The second bucket is nearly identical to the 1st except there is no paper towel filter on top. Once it has set for a few weeks i open up its ball valve, i rarely need to clean the bottom unlike the first bucket's. At one time i attempted to gravity feed this bucket thru multiple sub micron iv drip filters for about 1/2 cent each in bulk online, but the filters clogged daily filtered insanely slow and i wasn't patient enough to wait a few months for this step.

The next step is to remove the water. Some people online will take a large cast iron skillet to a electric hot plate and raise the temp around 250 to boil it out. Others use a centrifuge. Fairly easy to make one from an old torque converter and an electric motor. This will separate water and some weird sludge stuff from the oil. After this point you can mix a few gallons of oil with a cup of gasoline to lower its viscosity and make it less sticky. I prefer to filter it thick n sticky than thin n slippery, then add gas after its all filtered and "clean" YMMV

Next I'll mix it with a touch of diesel in a 5 gal jug to help premix it and lower its viscocity even more. Next time at the pump dump the 5 gal jug in first, then pump in about 30 gal of diesel till the pump clicks off.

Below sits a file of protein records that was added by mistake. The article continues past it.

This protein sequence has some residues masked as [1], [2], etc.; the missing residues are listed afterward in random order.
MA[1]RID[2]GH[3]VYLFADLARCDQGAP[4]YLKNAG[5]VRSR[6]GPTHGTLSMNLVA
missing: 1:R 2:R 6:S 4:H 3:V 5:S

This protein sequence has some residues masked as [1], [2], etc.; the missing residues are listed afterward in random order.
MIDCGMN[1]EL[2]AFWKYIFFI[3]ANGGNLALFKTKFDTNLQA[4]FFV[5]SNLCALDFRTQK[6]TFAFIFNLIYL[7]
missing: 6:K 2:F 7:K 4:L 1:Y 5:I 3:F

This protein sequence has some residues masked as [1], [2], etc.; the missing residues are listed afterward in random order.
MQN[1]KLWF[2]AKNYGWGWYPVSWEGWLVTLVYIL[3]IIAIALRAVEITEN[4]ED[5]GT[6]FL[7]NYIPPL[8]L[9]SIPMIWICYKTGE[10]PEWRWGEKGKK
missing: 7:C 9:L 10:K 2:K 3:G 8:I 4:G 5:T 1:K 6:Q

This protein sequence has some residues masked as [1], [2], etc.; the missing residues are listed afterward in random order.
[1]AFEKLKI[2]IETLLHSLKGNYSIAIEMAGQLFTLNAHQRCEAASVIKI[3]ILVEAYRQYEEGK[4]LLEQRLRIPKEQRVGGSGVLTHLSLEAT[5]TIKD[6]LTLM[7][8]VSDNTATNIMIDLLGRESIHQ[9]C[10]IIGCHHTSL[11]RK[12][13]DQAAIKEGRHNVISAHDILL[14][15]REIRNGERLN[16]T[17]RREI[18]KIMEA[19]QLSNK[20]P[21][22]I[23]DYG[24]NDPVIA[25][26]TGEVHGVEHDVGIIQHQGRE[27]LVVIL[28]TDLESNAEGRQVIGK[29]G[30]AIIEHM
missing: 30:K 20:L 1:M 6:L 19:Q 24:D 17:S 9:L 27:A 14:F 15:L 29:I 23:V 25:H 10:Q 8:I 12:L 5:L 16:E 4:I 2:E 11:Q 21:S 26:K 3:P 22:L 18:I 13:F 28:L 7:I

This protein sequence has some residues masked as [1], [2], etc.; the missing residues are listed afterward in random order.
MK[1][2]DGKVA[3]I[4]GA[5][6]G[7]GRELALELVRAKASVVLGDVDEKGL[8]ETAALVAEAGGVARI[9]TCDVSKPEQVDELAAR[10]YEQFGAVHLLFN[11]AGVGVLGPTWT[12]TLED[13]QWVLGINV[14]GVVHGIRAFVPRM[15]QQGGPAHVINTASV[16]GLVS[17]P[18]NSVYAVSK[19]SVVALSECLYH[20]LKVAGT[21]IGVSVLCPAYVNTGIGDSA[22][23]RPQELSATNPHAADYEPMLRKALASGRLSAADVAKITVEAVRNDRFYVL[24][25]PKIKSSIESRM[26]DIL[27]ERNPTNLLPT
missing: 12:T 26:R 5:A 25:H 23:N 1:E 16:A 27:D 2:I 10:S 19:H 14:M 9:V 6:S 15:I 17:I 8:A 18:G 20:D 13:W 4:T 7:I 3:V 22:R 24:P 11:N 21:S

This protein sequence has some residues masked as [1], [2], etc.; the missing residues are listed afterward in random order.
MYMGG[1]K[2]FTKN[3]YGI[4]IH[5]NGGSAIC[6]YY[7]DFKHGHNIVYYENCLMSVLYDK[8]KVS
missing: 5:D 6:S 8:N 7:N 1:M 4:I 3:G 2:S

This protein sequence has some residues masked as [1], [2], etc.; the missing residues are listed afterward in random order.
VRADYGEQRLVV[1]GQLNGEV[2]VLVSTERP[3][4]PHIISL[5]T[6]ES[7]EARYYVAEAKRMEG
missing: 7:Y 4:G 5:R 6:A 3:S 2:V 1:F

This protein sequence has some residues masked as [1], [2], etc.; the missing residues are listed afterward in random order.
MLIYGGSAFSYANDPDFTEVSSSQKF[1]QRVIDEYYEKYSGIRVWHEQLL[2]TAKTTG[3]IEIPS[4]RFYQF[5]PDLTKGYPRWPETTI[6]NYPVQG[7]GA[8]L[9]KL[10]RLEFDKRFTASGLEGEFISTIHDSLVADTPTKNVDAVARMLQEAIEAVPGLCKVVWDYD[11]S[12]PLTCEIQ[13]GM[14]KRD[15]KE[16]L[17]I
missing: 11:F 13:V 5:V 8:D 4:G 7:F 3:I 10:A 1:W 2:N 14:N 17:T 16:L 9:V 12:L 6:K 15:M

My 7.3L powerstroke uses HEUI injectors. (Hydralic/electronic unit injector) basically the injector is a large syringe, 60psi fuel goes into the middle of the injector, above that taking up 7 times as much area is 3000psi motor oil, a solenoid on top releases the oil against the plunger of the syringe, the force is multiplied by 7 upon the fuel, which compresses it to 20-30,000 psi out of the injector atomising the fuel. Running oil in my diesel helps quiet down the mechanical injectors a touch, and the engine runs on the oil with no side effects (no Dodge Cummins black smoke cloud) Some run it 50/50 but i don't produce near enough to go that high of a mix.

My only real initial cost was some 5 gal buckets, which my truck's oil comes in, an old torque converter, electric motor, some plumbing bits from Lowes. And now its just paper towels (which we get for free working at a paper mill) and replacing the bypass filter whenever it gets clogged. You could always skip the centifuge if you wanted.